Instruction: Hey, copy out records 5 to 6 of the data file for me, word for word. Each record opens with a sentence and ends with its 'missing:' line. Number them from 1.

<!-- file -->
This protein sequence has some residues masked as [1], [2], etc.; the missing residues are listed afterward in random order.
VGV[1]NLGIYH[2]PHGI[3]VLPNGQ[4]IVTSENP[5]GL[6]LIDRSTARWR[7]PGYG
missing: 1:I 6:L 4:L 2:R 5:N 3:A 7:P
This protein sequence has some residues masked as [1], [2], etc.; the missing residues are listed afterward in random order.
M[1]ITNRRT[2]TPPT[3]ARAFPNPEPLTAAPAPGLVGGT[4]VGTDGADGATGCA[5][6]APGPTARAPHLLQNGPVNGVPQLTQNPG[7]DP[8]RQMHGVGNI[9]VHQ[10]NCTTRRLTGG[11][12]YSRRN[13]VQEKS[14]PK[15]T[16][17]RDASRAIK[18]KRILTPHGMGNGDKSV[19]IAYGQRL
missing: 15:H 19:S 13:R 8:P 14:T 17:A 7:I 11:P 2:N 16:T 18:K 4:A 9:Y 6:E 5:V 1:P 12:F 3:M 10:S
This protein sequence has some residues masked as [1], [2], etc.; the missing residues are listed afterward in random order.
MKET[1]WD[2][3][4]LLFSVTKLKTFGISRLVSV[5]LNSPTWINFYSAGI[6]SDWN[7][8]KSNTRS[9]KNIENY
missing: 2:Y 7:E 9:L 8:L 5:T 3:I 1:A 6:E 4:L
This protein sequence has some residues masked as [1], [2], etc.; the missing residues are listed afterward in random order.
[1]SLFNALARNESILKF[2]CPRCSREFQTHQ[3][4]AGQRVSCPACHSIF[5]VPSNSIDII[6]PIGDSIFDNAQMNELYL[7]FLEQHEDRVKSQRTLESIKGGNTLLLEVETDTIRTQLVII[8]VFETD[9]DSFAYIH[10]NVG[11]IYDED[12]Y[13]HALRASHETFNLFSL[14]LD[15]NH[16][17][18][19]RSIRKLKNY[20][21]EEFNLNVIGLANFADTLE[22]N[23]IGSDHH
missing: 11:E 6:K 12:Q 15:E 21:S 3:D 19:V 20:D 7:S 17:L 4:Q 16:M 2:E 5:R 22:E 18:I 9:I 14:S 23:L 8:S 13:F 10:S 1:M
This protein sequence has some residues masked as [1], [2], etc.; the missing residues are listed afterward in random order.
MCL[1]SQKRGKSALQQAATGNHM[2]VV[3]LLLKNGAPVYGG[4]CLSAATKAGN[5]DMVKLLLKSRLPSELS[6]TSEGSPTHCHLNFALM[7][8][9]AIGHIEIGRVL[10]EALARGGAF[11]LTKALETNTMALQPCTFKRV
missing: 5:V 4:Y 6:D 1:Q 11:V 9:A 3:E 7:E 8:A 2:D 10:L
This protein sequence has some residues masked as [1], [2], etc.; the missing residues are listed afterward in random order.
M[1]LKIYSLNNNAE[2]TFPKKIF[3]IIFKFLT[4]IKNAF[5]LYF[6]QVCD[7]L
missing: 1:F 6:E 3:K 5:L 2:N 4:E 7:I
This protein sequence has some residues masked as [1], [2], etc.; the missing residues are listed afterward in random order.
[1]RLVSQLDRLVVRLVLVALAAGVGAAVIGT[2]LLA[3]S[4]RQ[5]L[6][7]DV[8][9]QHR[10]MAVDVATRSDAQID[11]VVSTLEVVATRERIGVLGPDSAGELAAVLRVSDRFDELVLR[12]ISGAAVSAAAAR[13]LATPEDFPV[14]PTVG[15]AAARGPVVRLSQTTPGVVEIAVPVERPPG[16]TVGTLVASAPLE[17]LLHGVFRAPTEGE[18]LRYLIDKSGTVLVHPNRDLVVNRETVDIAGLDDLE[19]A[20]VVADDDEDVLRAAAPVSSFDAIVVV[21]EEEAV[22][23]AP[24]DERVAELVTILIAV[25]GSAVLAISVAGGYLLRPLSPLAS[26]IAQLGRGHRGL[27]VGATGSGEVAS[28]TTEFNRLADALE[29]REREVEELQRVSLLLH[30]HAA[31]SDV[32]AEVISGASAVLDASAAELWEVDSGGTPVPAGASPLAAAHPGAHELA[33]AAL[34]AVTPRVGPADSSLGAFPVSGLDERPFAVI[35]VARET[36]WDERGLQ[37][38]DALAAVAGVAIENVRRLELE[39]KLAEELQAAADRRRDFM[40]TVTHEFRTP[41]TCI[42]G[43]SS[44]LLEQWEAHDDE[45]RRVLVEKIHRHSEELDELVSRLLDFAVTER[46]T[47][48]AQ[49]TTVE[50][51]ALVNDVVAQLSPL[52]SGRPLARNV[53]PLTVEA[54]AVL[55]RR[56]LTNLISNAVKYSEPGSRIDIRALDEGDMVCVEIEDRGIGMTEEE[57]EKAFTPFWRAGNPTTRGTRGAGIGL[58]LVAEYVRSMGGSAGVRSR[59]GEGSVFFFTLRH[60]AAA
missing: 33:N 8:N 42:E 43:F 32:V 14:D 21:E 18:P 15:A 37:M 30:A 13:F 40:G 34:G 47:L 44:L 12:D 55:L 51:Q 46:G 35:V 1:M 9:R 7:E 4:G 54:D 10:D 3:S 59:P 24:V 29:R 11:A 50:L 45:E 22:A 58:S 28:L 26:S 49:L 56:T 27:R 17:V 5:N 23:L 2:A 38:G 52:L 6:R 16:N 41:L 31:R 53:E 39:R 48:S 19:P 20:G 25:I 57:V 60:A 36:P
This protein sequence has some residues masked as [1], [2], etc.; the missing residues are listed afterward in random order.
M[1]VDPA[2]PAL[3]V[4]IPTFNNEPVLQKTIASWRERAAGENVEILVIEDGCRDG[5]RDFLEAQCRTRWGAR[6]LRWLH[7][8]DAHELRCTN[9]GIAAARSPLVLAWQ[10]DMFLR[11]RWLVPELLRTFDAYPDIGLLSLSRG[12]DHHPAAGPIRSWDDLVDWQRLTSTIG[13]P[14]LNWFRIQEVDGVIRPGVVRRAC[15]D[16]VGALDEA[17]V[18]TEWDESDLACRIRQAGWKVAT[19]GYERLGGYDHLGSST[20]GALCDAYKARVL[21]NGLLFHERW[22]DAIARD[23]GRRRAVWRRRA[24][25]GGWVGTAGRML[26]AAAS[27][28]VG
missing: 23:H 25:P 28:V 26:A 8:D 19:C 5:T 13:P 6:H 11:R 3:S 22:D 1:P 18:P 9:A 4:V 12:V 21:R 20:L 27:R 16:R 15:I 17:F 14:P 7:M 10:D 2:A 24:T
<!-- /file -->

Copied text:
This protein sequence has some residues masked as [1], [2], etc.; the missing residues are listed afterward in random order.
MCL[1]SQKRGKSALQQAATGNHM[2]VV[3]LLLKNGAPVYGG[4]CLSAATKAGN[5]DMVKLLLKSRLPSELS[6]TSEGSPTHCHLNFALM[7][8][9]AIGHIEIGRVL[10]EALARGGAF[11]LTKALETNTMALQPCTFKRV
missing: 5:V 4:Y 6:D 1:Q 11:V 9:A 3:E 7:E 8:A 2:D 10:L
This protein sequence has some residues masked as [1], [2], etc.; the missing residues are listed afterward in random order.
M[1]LKIYSLNNNAE[2]TFPKKIF[3]IIFKFLT[4]IKNAF[5]LYF[6]QVCD[7]L
missing: 1:F 6:E 3:K 5:L 2:N 4:E 7:I